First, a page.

This is a major reason why cultures change and differ. The circumstances change. The culture of the past is often a poor fit for modern circumstances. That’s why maintenance of Patriarchy requires the women be denied education - it might become obvious that they aren’t less intelligent than men. Likewise, tribalist thinking tends to lead to big wars - globalism is necessary in a world where we are no longer separated from the rest of humanity. Science, technology, better understandings of ethics and ourselves, all of these things change our circumstances, and culture changes along with them. The answer to how to live as a Christian in the actual world we inhabit isn’t “return to the past” but the application of ethical and genuinely Christian thought to a different world. As Mark Noll points out, that is the one thing Evangelicals have grown unable to do. It’s much more satisfying to either withdraw to a bubble, or to seek political power to force others to return to the past. (That’s pretty much the definition of the Culture Wars™.)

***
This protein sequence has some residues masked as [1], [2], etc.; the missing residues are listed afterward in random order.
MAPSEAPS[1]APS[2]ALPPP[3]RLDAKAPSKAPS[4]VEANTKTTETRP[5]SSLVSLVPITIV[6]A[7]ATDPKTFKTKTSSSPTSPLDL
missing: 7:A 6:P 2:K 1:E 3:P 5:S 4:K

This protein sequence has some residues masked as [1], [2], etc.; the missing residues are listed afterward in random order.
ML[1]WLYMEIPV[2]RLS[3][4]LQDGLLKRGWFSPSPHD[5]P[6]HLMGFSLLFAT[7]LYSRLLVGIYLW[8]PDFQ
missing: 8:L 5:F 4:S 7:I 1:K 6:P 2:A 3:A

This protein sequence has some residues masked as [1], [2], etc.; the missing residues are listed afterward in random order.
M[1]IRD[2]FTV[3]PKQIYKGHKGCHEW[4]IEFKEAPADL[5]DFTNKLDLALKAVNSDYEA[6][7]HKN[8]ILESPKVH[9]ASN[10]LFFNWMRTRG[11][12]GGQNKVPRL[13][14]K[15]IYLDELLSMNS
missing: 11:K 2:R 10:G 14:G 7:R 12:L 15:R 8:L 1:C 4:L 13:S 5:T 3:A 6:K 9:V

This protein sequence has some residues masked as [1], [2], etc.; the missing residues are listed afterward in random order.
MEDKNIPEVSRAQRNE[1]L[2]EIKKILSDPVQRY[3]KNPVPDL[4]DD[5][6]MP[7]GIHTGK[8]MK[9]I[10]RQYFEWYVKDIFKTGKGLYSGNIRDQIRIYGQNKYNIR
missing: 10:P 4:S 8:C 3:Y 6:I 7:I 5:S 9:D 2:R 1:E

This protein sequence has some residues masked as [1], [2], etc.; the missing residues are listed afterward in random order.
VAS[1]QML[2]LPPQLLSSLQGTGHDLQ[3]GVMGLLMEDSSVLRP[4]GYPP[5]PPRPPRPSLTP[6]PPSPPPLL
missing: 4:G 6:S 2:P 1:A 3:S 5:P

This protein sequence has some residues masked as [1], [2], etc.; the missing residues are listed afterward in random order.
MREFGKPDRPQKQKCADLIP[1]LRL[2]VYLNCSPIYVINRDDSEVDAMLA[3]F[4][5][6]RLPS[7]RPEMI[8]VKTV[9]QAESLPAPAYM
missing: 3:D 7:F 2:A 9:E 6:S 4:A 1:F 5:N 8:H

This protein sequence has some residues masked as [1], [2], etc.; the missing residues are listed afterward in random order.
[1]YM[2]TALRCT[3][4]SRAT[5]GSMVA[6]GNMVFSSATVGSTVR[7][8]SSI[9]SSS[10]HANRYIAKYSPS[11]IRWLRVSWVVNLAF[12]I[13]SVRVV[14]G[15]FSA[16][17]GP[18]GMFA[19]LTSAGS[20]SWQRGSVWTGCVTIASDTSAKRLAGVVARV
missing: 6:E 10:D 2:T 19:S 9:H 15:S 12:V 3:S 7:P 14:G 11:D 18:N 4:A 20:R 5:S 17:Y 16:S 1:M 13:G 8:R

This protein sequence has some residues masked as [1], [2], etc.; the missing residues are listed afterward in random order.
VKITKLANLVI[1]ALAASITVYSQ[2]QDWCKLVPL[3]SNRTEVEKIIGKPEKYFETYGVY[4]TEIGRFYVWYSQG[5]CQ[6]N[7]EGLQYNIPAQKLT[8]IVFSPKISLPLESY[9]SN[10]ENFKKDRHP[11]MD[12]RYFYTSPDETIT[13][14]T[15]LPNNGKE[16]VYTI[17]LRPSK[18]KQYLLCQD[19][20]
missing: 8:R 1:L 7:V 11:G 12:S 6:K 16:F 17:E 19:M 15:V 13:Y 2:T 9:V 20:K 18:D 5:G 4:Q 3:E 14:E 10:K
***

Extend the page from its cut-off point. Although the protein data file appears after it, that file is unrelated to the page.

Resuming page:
Also relevant in this discussion is my series on Dominionism. The Culture Wars(TM) exist because Evangelicalism has embraced Dominionism as its preferred approach to outsiders. 

Dominionism and Evangelicalism PART 1: It's All About The Power
Dominionism and Evangelicalism PART 2: The American Version of Dominionism
Dominionism and Evangelicalism PART 3: Presuppositionalism Has Poisoned Everything